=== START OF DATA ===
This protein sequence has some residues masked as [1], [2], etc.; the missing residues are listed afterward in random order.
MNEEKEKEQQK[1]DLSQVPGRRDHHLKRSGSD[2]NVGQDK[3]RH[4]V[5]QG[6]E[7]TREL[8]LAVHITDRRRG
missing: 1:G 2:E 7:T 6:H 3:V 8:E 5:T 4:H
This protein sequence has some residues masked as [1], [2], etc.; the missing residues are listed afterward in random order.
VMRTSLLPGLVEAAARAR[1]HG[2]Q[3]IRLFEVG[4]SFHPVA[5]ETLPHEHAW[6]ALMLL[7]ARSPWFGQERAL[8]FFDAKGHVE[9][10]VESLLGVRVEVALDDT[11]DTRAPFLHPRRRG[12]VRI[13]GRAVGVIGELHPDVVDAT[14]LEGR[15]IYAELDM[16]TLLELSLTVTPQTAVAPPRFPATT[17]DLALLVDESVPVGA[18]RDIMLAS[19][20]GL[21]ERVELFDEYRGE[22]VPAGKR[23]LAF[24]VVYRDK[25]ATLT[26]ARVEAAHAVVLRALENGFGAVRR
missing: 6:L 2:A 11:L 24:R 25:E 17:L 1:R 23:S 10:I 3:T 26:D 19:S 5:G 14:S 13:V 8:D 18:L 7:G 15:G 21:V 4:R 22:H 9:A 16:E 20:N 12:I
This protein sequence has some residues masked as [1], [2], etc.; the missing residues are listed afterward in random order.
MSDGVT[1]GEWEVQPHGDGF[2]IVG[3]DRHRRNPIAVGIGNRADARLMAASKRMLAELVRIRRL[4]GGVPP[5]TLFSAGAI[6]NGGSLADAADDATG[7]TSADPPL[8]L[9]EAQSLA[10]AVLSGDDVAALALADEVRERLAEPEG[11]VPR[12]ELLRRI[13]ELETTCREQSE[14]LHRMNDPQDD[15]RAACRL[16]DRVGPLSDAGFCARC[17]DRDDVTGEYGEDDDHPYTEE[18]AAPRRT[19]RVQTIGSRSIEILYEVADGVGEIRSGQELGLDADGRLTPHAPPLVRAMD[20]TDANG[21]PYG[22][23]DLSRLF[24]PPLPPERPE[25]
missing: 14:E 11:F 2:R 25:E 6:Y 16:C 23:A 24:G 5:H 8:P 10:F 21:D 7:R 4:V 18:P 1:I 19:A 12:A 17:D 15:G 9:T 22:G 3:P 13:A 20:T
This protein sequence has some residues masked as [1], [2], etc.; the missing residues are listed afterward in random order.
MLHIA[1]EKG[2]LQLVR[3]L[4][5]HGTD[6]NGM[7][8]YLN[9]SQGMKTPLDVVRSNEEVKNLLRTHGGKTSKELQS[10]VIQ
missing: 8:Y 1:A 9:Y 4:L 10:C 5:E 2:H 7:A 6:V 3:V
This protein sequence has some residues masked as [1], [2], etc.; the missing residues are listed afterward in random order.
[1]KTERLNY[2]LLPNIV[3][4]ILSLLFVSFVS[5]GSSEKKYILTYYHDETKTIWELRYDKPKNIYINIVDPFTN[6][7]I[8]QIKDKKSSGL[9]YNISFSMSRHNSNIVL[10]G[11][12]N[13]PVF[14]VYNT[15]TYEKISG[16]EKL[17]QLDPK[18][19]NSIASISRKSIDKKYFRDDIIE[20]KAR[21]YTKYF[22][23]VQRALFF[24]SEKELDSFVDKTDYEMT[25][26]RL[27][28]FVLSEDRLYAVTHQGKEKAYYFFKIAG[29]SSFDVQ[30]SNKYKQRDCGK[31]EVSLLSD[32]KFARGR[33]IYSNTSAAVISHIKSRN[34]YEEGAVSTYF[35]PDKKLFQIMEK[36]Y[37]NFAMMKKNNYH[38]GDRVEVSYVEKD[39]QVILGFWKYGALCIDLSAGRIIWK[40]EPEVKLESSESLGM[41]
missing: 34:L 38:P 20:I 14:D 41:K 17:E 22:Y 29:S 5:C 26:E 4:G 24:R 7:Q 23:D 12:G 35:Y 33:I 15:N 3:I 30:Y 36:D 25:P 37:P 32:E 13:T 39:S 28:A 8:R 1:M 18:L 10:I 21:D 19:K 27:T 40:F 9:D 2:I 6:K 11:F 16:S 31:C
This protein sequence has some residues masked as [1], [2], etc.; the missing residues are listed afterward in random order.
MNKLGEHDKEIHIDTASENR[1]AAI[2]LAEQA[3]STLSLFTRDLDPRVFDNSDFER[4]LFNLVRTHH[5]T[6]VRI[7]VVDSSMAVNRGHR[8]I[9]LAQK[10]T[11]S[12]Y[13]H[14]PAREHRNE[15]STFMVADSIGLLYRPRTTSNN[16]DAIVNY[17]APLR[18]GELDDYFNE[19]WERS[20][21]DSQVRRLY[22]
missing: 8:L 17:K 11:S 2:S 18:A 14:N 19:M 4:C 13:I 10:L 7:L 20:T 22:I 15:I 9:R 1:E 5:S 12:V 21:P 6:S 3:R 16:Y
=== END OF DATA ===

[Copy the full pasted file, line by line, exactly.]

This protein sequence has some residues masked as [1], [2], etc.; the missing residues are listed afterward in random order.
MNEEKEKEQQK[1]DLSQVPGRRDHHLKRSGSD[2]NVGQDK[3]RH[4]V[5]QG[6]E[7]TREL[8]LAVHITDRRRG
missing: 1:G 2:E 7:T 6:H 3:V 8:E 5:T 4:H
This protein sequence has some residues masked as [1], [2], etc.; the missing residues are listed afterward in random order.
VMRTSLLPGLVEAAARAR[1]HG[2]Q[3]IRLFEVG[4]SFHPVA[5]ETLPHEHAW[6]ALMLL[7]ARSPWFGQERAL[8]FFDAKGHVE[9][10]VESLLGVRVEVALDDT[11]DTRAPFLHPRRRG[12]VRI[13]GRAVGVIGELHPDVVDAT[14]LEGR[15]IYAELDM[16]TLLELSLTVTPQTAVAPPRFPATT[17]DLALLVDESVPVGA[18]RDIMLAS[19][20]GL[21]ERVELFDEYRGE[22]VPAGKR[23]LAF[24]VVYRDK[25]ATLT[26]ARVEAAHAVVLRALENGFGAVRR
missing: 6:L 2:A 11:L 24:R 25:E 17:L 1:R 23:S 10:I 3:T 26:D 19:S 5:G 14:S 13:V 8:D 18:L 7:G 15:G 21:V 4:R 22:H 9:A 16:E 20:N 12:I
This protein sequence has some residues masked as [1], [2], etc.; the missing residues are listed afterward in random order.
MSDGVT[1]GEWEVQPHGDGF[2]IVG[3]DRHRRNPIAVGIGNRADARLMAASKRMLAELVRIRRL[4]GGVPP[5]TLFSAGAI[6]NGGSLADAADDATG[7]TSADPPL[8]L[9]EAQSLA[10]AVLSGDDVAALALADEVRERLAEPEG[11]VPR[12]ELLRRI[13]ELETTCREQSE[14]LHRMNDPQDD[15]RAACRL[16]DRVGPLSDAGFCARC[17]DRDDVTGEYGEDDDHPYTEE[18]AAPRRT[19]RVQTIGSRSIEILYEVADGVGEIRSGQELGLDADGRLTPHAPPLVRAMD[20]TDANG[21]PYG[22][23]DLSRLF[24]PPLPPERPE[25]
missing: 14:E 11:F 2:R 25:E 6:Y 16:C 23:A 24:G 5:H 8:P 10:F 21:D 7:R 4:V 18:P 1:I 19:A 12:A 17:D 15:G 9:T 22:G 3:P 13:A 20:T
This protein sequence has some residues masked as [1], [2], etc.; the missing residues are listed afterward in random order.
MLHIA[1]EKG[2]LQLVR[3]L[4][5]HGTD[6]NGM[7][8]YLN[9]SQGMKTPLDVVRSNEEVKNLLRTHGGKTSKELQS[10]VIQ
missing: 8:Y 1:A 9:Y 4:L 10:C 5:E 2:H 7:A 6:V 3:V
This protein sequence has some residues masked as [1], [2], etc.; the missing residues are listed afterward in random order.
[1]KTERLNY[2]LLPNIV[3][4]ILSLLFVSFVS[5]GSSEKKYILTYYHDETKTIWELRYDKPKNIYINIVDPFTN[6][7]I[8]QIKDKKSSGL[9]YNISFSMSRHNSNIVL[10]G[11][12]N[13]PVF[14]VYNT[15]TYEKISG[16]EKL[17]QLDPK[18][19]NSIASISRKSIDKKYFRDDIIE[20]KAR[21]YTKYF[22][23]VQRALFF[24]SEKELDSFVDKTDYEMT[25][26]RL[27][28]FVLSEDRLYAVTHQGKEKAYYFFKIAG[29]SSFDVQ[30]SNKYKQRDCGK[31]EVSLLSD[32]KFARGR[33]IYSNTSAAVISHIKSRN[34]YEEGAVSTYF[35]PDKKLFQIMEK[36]Y[37]NFAMMKKNNYH[38]GDRVEVSYVEKD[39]QVILGFWKYGALCIDLSAGRIIWK[40]EPEVKLESSESLGM[41]
missing: 34:L 38:P 20:I 14:D 41:K 17:E 22:Y 29:S 5:C 26:E 4:G 24:R 7:Q 23:D 12:G 35:Y 33:I 15:N 3:I 30:Y 36:D 25:P 37:P 32:E 13:T 39:S 28:A 8:R 1:M 18:L 10:I 21:D 19:K 27:T 40:F 9:D 2:I 6:K 11:F 16:S 31:C
This protein sequence has some residues masked as [1], [2], etc.; the missing residues are listed afterward in random order.
MNKLGEHDKEIHIDTASENR[1]AAI[2]LAEQA[3]STLSLFTRDLDPRVFDNSDFER[4]LFNLVRTHH[5]T[6]VRI[7]VVDSSMAVNRGHR[8]I[9]LAQK[10]T[11]S[12]Y[13]H[14]PAREHRNE[15]STFMVADSIGLLYRPRTTSNN[16]DAIVNY[17]APLR[18]GELDDYFNE[19]WERS[20][21]DSQVRRLY[22]
missing: 8:L 17:K 11:S 2:S 18:A 14:N 19:M 4:C 13:I 10:L 7:L 20:T 22:I 15:I 9:R 1:E 5:S 12:V 21:P 6:S 3:R 16:Y